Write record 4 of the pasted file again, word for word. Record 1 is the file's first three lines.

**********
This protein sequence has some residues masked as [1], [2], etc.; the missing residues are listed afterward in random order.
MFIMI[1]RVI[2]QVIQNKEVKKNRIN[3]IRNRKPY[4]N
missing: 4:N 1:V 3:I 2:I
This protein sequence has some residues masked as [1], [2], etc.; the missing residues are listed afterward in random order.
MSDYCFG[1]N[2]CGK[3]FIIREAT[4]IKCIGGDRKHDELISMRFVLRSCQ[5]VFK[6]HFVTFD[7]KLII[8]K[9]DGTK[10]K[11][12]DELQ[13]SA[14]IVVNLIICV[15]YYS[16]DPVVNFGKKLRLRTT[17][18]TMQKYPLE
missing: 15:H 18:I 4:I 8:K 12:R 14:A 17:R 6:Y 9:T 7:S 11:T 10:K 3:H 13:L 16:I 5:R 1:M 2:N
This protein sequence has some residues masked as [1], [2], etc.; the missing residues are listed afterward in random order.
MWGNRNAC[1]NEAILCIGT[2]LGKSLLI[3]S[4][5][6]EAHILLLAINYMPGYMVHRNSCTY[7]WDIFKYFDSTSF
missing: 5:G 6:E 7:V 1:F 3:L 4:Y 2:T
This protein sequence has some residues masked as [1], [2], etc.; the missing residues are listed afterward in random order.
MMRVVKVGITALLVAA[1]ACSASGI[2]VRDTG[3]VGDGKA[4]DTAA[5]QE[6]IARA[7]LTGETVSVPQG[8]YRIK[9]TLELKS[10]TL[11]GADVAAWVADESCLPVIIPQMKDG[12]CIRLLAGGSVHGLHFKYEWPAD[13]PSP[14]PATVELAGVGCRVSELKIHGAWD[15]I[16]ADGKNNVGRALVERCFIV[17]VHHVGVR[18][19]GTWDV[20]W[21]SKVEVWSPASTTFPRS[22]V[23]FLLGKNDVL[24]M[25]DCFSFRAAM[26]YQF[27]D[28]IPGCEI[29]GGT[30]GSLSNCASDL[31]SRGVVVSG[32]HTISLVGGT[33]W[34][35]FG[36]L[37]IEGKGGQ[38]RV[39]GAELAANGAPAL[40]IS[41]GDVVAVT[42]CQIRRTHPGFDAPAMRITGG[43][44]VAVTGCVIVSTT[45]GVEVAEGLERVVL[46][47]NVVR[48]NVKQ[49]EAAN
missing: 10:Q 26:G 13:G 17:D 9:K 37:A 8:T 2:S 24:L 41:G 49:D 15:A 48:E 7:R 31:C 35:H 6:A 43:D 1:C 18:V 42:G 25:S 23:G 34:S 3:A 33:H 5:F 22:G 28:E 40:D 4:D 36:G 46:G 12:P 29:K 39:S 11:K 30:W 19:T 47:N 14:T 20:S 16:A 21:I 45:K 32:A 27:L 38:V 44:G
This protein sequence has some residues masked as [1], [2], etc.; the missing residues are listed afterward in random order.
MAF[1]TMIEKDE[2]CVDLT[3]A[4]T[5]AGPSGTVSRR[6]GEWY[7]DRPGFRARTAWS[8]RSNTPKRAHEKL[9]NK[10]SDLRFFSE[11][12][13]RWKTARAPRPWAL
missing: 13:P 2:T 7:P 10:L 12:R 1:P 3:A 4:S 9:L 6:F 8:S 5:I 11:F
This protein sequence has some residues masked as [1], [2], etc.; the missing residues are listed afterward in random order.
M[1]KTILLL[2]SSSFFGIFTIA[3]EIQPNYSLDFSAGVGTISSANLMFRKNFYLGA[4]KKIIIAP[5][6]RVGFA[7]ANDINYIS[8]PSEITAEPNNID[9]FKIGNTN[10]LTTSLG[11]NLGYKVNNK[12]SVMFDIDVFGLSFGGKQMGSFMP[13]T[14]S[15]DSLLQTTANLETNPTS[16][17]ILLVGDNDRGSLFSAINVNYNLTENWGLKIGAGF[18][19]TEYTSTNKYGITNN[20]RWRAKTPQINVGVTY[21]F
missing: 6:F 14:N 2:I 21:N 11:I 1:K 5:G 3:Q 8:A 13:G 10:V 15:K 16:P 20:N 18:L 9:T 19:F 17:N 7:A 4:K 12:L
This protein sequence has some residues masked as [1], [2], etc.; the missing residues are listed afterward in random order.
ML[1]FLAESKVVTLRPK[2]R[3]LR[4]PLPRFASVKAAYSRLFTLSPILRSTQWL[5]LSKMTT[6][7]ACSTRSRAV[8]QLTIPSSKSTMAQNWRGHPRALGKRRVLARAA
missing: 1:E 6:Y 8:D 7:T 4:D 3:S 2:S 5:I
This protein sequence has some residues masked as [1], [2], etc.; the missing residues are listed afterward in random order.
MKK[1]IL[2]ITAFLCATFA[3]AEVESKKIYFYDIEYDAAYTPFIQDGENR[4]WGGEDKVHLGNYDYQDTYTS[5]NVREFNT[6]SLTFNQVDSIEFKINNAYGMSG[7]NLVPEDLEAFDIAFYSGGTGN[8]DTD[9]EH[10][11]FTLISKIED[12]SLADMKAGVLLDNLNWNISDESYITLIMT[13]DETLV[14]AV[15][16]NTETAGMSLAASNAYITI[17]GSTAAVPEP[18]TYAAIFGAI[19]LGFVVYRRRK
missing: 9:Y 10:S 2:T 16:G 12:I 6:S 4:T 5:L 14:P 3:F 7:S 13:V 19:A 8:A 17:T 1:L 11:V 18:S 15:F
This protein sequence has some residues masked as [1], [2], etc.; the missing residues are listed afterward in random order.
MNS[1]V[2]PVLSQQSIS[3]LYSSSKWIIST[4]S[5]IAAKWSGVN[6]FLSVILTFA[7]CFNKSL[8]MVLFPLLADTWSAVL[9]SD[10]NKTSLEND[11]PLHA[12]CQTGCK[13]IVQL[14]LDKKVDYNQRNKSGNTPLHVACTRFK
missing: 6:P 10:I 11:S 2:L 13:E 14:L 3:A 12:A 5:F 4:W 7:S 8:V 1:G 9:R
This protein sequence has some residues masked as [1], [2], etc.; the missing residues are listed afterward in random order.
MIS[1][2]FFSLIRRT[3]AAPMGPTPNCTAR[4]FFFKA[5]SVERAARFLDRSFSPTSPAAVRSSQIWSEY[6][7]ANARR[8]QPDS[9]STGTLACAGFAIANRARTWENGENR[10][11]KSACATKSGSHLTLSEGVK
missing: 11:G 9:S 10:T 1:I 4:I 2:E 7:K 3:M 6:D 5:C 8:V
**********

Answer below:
This protein sequence has some residues masked as [1], [2], etc.; the missing residues are listed afterward in random order.
MMRVVKVGITALLVAA[1]ACSASGI[2]VRDTG[3]VGDGKA[4]DTAA[5]QE[6]IARA[7]LTGETVSVPQG[8]YRIK[9]TLELKS[10]TL[11]GADVAAWVADESCLPVIIPQMKDG[12]CIRLLAGGSVHGLHFKYEWPAD[13]PSP[14]PATVELAGVGCRVSELKIHGAWD[15]I[16]ADGKNNVGRALVERCFIV[17]VHHVGVR[18][19]GTWDV[20]W[21]SKVEVWSPASTTFPRS[22]V[23]FLLGKNDVL[24]M[25]DCFSFRAAM[26]YQF[27]D[28]IPGCEI[29]GGT[30]GSLSNCASDL[31]SRGVVVSG[32]HTISLVGGT[33]W[34][35]FG[36]L[37]IEGKGGQ[38]RV[39]GAELAANGAPAL[40]IS[41]GDVVAVT[42]CQIRRTHPGFDAPAMRITGG[43][44]VAVTGCVIVSTT[45]GVEVAEGLERVVL[46][47]NVVR[48]NVKQ[49]EAAN
missing: 10:Q 26:G 13:G 17:D 9:K 37:A 8:T 2:S 24:L 41:G 49:D 15:A 48:E 7:R 31:C 35:H 6:A 43:D 1:C 18:V 42:G 25:S 23:G 34:S 3:A 33:H 5:F 22:G 28:E 40:D 4:D 36:G 46:G 12:P 29:K 39:S 11:K 30:W 19:T 47:N 14:T 20:S 16:A 21:I 45:K 32:A 27:L 38:V 44:G